Myths vs. facts about flu season

Abby Stassen

Learning about flu myths vs. facts can help keep you healthy this winter.

The holidays might be drawing to a close, but another season is just around the corner: flu season. Aches and pains, chills, and a fever aren't on anyone's wish list, but you're at the highest risk for catching the flu between December and February.

You're not completely powerless against influenza. Knowledge is power, and knowing flu myths from facts is the first step to a healthy winter. Here are some debunked flu season myths, coupled with preventative options and treatments that will get you back on your feet.

Myth: "The flu" and "stomach flu" are the same illness.

Fact: The flu isn't the least bit interested in your stomach.

The "flu" you talk about during the winter is short for "influenza." It's caused by viruses that infect your mouth, nose, throat, and lungs.

If you come down with influenza, you'll notice extreme fatigue, congestion, aches and pains, and even a nasty fever, whereas the "stomach flu" causes nausea, cramps, and vomiting.

Myth: Antibiotics can cure your flu.

Fact: They don't work against the flu.

Antibiotics fight bacterial infections, but influenza is a virus.You'll likely need to wait out your flu symptoms, but there are steps you can take to make yourself more comfortable.

Taking an over-the-counter pain medication like ibuprofen or acetaminophen can reduce a fever and soothe your aches and pains.

Myth: Young, healthy people don't need to worry about the flu.

Fact: Anyone can contract the flu, and it can be dangerous--even for healthy young adults.

Influenza doesn't discriminate. People from all ages and walks of life become sick if they're around an infected person. Once you've contracted the flu, you're at risk for complications like pneumonia--which is why it's so important to get a flu shot.

Myth: Flu shots can give you the flu.

Fact:  You may experience some side effects, but the flu shot will not give you influenza.

Some people have mild reactions, like redness or soreness on their arm after they've received the shot. It's possible to notice a headache or low-grade fever afterward, but that's a reaction to the shot itself--you're not experiencing influenza.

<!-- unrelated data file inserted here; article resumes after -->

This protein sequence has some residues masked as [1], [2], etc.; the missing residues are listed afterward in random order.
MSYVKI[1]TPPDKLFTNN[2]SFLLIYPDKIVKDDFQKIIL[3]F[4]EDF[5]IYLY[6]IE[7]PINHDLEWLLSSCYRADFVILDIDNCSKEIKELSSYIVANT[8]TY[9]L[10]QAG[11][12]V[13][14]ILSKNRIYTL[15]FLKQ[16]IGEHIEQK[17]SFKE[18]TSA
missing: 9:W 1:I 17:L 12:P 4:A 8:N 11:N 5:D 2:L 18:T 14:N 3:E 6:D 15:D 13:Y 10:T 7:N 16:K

Nasal flu vaccines have a higher chance of side effects (like coughing, runny nose, or muscle aches), but they are typically mild and short-lived. If you have a reaction to either type of vaccine, it's far less debilitating than the actual flu.

Myth: I got the flu despite receiving the shot, so flu shots don't work.

Fact: You became sick for other reasons.

If you feel sick after your flu shot, it's probably because you came into contact with an infected person a few days before or right after receiving your shot--the vaccine didn't have time to take effect.

You may have also contracted another illness (like a nasty cold) that mimics flu symptoms, or you were exposed to a less virulent flu strain that wasn't included in this year's vaccine. (Flu shots are redesigned every year to protect against the most virulent or common strains for that particular season, so they won't cover every single strain out there.)

Myth: Vitamin C prevents or shortens colds and flus.

Fact: Put those supplements back on the drugstore shelf: there's no scientific evidence to support this.

You've probably had a well-meaning friend suggest that you load up on vitamin C supplements or orange juice if you're coming down with a cold or the flu, but there's no evidence that megadoses of vitamin C help prevent or shorten any illnesses.

The best way to avoid the flu virus is by keeping your hands clean, staying hydrated, and avoiding contact with infected people. If you know you've come into contact with the virus before your flu shot, your doctor may prescribe an antiviral drug (like Tamiflu or Relenza) to help protect your immune system.

Myth: Exposure to cold temperatures or going outside with wet hair can cause the flu.

Fact: You can only get the flu if you contract the influenza virus.

It's easy to assume that cold temperatures contribute to the flu when peak flu season occurs during the winter months, but it's simply not true. The influenza virus causes the flu--it  has nothing to do with leaving the house with wet hair.

Myth: You can't spread the flu if you're symptom-free.

Fact: You won't experience symptoms until you've had the virus for a few days, and you can infect others during that time.

Flu symptoms begin 1 to 4 days after the virus enters the body, so you might have the flu without knowing it, then spread it through a cough, sneeze, or just talking closely with someone.

To protect yourself, you'll want to wash your hands frequently (or use hand sanitizer if you're on the go), cover your mouth and nose when you cough or sneeze, and avoid sharing clothing like hats and scarves. If someone you know has the flu, stay away until they're back to feeling 100%.


Abby Stassenis a writer for BestReviews. BestReviews is a product review company with a singular mission: to help simplify your purchasing decisions and save you time and money. BestReviews never accepts free products from manufacturers and purchases every product it reviews with its own funds.


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